72

I have a selection of #defines in a header that are user editable and so I subsequently wish to check that the defines exist in case a user deletes them altogether, e.g.

#if defined MANUF && defined SERIAL && defined MODEL
    // All defined OK so do nothing
#else
    #error "User is stoopid!"
#endif

This works perfectly OK, I am wondering however if there is a better way to check if multiple defines are NOT in place... i.e. something like:

#ifn defined MANUF || defined SERIAL ||.... // note the n in #ifn

or maybe

#if !defined MANUF || !defined SERIAL ||....

to remove the need for the empty #if section.

2
  • 4
    FYI: defined is an operator that is invoked like a function (just like sizeof. So if you call it like a function, your example will work fine. Also - you can use most logical operators (==, !=, !, ||, &&) in preprocessor statements as well. Jun 21 '13 at 14:21
  • 5
    It's a general principle of boolean algebra that you can replace !(x && y) with (!x || !y). en.wikipedia.org/wiki/De_Morgan%27s_laws
    – Vicky
    Jun 21 '13 at 15:09
127
#if !defined(MANUF) || !defined(SERIAL) || !defined(MODEL)
5
  • Is it necessary to add the parens or can it be "#if !defined MANUF || ..."?
    – TimK
    Oct 10 '16 at 14:50
  • @TimK From what is written above, I'd say "yes". I could well be wrong; this is just an assumption.
    – wizzwizz4
    Nov 28 '16 at 18:35
  • 4
    Actually you don't, but I'd recommend it for readability. godbolt.org/g/O48eun
    – T'n'E
    Mar 16 '17 at 10:20
  • Really? This seems easier to read to me, but it might just be personal preference: #if !defined MANUF || !defined SERIAL || !defined MODEL Sep 15 '17 at 19:24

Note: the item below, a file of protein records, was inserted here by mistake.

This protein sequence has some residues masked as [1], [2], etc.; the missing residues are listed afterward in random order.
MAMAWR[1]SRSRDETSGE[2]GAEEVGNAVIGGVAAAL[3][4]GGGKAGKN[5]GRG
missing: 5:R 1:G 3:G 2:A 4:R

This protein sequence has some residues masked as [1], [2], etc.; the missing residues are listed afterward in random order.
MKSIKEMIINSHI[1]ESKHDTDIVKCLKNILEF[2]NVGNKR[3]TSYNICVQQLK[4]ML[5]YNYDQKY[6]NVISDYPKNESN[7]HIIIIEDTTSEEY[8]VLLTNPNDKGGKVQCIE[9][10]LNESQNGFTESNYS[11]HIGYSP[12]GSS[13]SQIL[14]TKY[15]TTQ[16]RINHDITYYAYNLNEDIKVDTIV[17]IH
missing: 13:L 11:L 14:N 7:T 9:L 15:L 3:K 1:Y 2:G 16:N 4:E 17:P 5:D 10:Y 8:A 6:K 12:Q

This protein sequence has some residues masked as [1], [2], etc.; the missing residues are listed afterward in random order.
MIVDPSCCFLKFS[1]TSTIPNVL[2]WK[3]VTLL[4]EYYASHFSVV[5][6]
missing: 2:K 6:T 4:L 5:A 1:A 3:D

• 8
    One benefit to the parens is that if MANUF happens to be a compound statement (ie. 1 + 1) then you'll be checking the whole statement, not just the first piece of it.
    – Tyler
    Dec 13 '17 at 14:06
5

FWIW, @SergeyL's answer is great, but here is a slight variant for testing. Note the change in logical or to logical and.

main.c has a main wrapper like this:

#if !defined(TEST_SPI) && !defined(TEST_SERIAL) && !defined(TEST_USB)
int main(int argc, char *argv[]) {
  // the true main() routine.
}

spi.c, serial.c and usb.c have main wrappers for their respective test code like this:

#ifdef TEST_USB
int main(int argc, char *argv[]) {
  // the  main() routine for testing the usb code.
}

config.h Which is included by all the c files has an entry like this:

// Uncomment below to test the serial
//#define TEST_SERIAL


// Uncomment below to test the spi code
//#define TEST_SPI

// Uncomment below to test the usb code
#define TEST_USB

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